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the importance of having men duly not with anything like proper zeal—it qualified to exercise such important being nothing unusual to find, on the functions, becomes at once apparent. eve of an election, that men who have Notwithstanding this-notwithstand- possessed the necessary qualification ing the exceedingly questionable ex. for years, have never given themercise, on more than one occasion, of selves the trouble of applying to be their patronage on the part of Dissent placed on the roll. Not so is it with ing majorities - both Conservatives our opponents, who neglect no opporand Whigs (we speak of the old re- tunity of adding to their electoral spectable party) seem content to strength. On the occasion of an abandon the municipal field almost election, almost every man of them entirely to the Radicals and Seceders. registers his vote ; and further, they We do not write this without a serious spare no trouble in the preliminary purpose. We think that now is the work of the canvass. They have a time, when the result of previous distinct object to gain, and they exert supineness is made apparent to them themselves as if the success depended in more than one important place, to upon the individual efforts of each. warn the Conservatives that, in hang- Whereas, among many of the Consering back from participation in muni. vatives, there is a degree of apathy cipal matters, they are, in fact, giving which is almost unaccountable. Some direct influence and political power men cannot be brought to vote at all, to their most bitter and malignant either because they are actuated by adversaries. If proper men were whim, or are influenced by some perfound to discharge the civic offices, sonal considerations relating to the the democratic influence at urban candidates. One man will not vote elections would be most materially against a particular Liberal, because diminished. It is utterly preposterous he has known him from his youth upto suppose that if men of education, wards. Another will not vote for a character, and position, came forward Conservative candidate, because he as candidates for the civic representa, has had some squabble with him retion, they would not, in the majority garding railway matters. Another of instances, be preferred to the sorry does not think that Lord Derby will specimens of administrative intellect get a working majority in the new who now constitute the majority of Parliament, and therefore he declines our civic councillors. We have no to put his shoulder to the wheel. We wish to dilate on this topic, which, need not comment upon the weakness, perhaps, is rather foreign to our sub- but we desire to point out the gross ject. It is, however, one of great folly and miserable effects of such importance, which the electors would conduct. This is no ordinary crisis. do well to consider before the recur Upon the success of Lord Derby derence of another period of municipal pends the maintenance of Constituchange. We do not say broadly that tional and Protestant principles in this the constitutional battle is to be fought country; and every vote which is at the civic polling-booths; but we do withheld or thrown away adds to the say this, that, by neglecting the lat- chances of our adversaries. It is a ter, and by not assuming their fair scandalous thing that a Conservative sbare of municipal responsibility and voter, under any circumstances, should action, the constitutional party are require persuasion to perform what is yearly losing ground in our cities and his manifest duty. If private consilarger towns, and subjecting them- derations are to be allowed to interselves to the recurrence of periodical fere, when candidates are fairly in political defeat.

the field-if personal pique, or perIn one other respect, those electors sonal motives, are to be deemed more who wish well to the constitutional weighty than the claims of principle cause ought to take a lesson from the —if indolence and apathy are carried conduct of their opponents. The Ra- to such an extent that registered dicals and Dissenters—we need hardly voters, of known opinions, will not add, the Papists—are always upon take the trouble of even going to the the alert. They keep up their regis poll-how can it be expected that the trations, wbich the Conservatives do Government will be able to make head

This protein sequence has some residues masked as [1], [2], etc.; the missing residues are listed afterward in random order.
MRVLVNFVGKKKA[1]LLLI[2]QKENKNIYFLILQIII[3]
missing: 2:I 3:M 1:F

We re

that

against an active, fierce, and unscru- Nationality on the one side, and Cogpulous democracy? There is but one mopolitanism on the other. rule to be observed on such occasions peat, as we have said before, that, as the present. Let no man calculate should Lord Derby fail in commandchances for himself, nor regulate his ing a majority in the House of Comconduct according to his anticipations mons, the return of the Whigs to of the result of the contest. Wher- power, in the same position and on ever a Conservative candidate-one the same principles as before, is absowho will generally support the pre- lutely impossible. We must, in that sent Government, and uphold our case, expect that all the parties who Protestant institutions is in the are at present using their utmost field, let him have the cordial, strenu- influence to obtain a return bostile to ous, and early support of every Con- her Majesty's Ministers, will be represervative voter. If, in the mind of sented in the next Cabinet; and any, there exist personal objections should that event occur, it requires to a candidate, let these be generously no prophet to foresee that the most waived, on the consideration that it reckless changes, and the most disis not the man, but the cause, astrous results, must inevitably occur. they are called upon to support. Any But we have little fear for the issue. show of lukewarmness at such a If the Conservatives bestir themtime has the effect of damping the selves boldly and with becoming spirit spirits and chilling the enthusiasm of —if the right-thinking men throughthe more ardent and energetic of the out the country who know the value party ; it inspires our opponents with of the blessings which they enjoy, and confidence, and, in many cases, may who are opposed to organic change, materially contribute to their success. make their voices distinctly heardAnd now we have done. Late as the they constitute a body more numerperiod is, we are not without hope ous and infinential than that which that the observations which we have is opposed to them, and which, even ventured to make may be useful in now, is making the most desperate confirming the minds of some, and in exertions to obtain a majority in Paropening the eyes of others, to the liament. Let us, on the other side, vast importance of the contest which be resolute and active-let us comis about to take place. We cannot port ourselves as becomes the greatoverrate its magnitude. This is the ness and the dignity of our cause-grand struggle between Constitutional and most assuredly we shall be able principle and Democratic ambition to defeat that foul and unnational between Protestantism and Popery, coalition which has dared to menace now all the more dangerous, because the integrity of Church and State, of we find it in intimate alliance with the Protestant faith, and of the timeLiberalism and Infidelity – between honoured institutions of the realm.